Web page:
In just a few weeks, a new federal rule will allow wireless customers to keep the same mobile phone number if they switch carriers. The rule, called local number portability (LNP), will allow consumers more flexibility in shopping for mobile phone service.
Come November 24 when LNP takes effect, consumers will weigh many factors in deciding whether or not to switch carriers. Sprint reminds consumers to carefully review their options and to consider the following eight points:
1. Determine your obligations. Check with your current carrier on contract termination fees and invoice balances under your current contract. If you’re making the move to another carrier, early termination fees may apply. Check with your current carrier if you are uncertain when your contract ends.
2. If you do switch, remember: you’ll likely need a new phone. Yes, you can take your number with you. But in all likelihood, your old phone won’t be compatible with your new wireless provider. That’s because mobile phones from one carrier do not typically operate on competitors’ networks. On the plus side: this may be the excuse youneed to get one of those cool camera phones.
3. Get the most from your mobile phone. Consider this: what, beyond voice service, do you plan to use? Many carriers now offer a variety of exciting and useful data services, such as messaging, games, music, special ringers and screensavers and the sending and sharing of photos. If these services are important to you, ask in advance about
data rate plans, coverage and transmission speeds.
4. Consider the “bundled” services approach. To lower overall costs for telecommunications, put your calling into a bundled package that combines local phone service with long distance and wireless. For consumers in many states, Sprint Complete Sense offers bundled solutions with plans starting at $39.99 per month plus a discount on monthly wireless charges.
5. Put your new phone to the test. Many carriers offer trial periods for new customers, giving you the chance to see how well your phone works — and where. Take the phone for a “test spin” to make sure you’re satisfied that the device performs reliably for your needs in your local coverage area and elsewhere. If you’re not satisfied, you should return your phone during the trial period and get your money back. Note that you may still owe fees for activation and minutes used.
6. Be prepared to experience some possible delays as you make the switch. LNP is an intercarrier process requiring the cooperation of your previous service provider, and new activations involving a ported number will take longer than traditional wireless service activation. If the transfer process goes smoothly you can expect to be active on your new wireless service provider’s network in just a few hours. However, you should be prepared to experience delays as you make the switch — especially during the first few months of LNP. Customers new to Sprint can stay fully informed during the transfer process and can check the status of their port by dialing *2 from their new handset or by logging on to sprintpcs.com.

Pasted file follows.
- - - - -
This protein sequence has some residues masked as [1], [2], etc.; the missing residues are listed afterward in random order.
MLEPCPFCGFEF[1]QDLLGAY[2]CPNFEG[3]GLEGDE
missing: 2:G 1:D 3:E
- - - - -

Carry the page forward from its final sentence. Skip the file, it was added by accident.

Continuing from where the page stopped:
7. Keep in mind: not all numbers may be transferable. Not all numbers can be transferred in all markets and by all providers. Initially, LNP may only be available in larger markets. Also, remember that transferring your wireless phone number will only work if you are within the same geographic area. In other words, you cannot transfer
a New York number to Dallas and activate it as a local number at this time.
8. If you do decide to switch carriers and want to keep your number, here are a few additional tips to keep in mind. Continue to use your current phone until your new phone is fully functional. Service to your old phone will be automatically disconnected once the number has been transferred. It’s also helpful to have a copy of a bill from your
current service provider on hand. When processing your port request, it’s important that your new service provider correctly enter information from your account — like name (“Don” or “Donald”), address, account number, and phone number. If the information doesn’t match, the request to transfer your number may be delayed.
My spin: Guess what. Those cell phone carriers who provide excellent customer service, like Verizon, have nothing to worry about. Those who don’t, like Sprint, should quake in fear.
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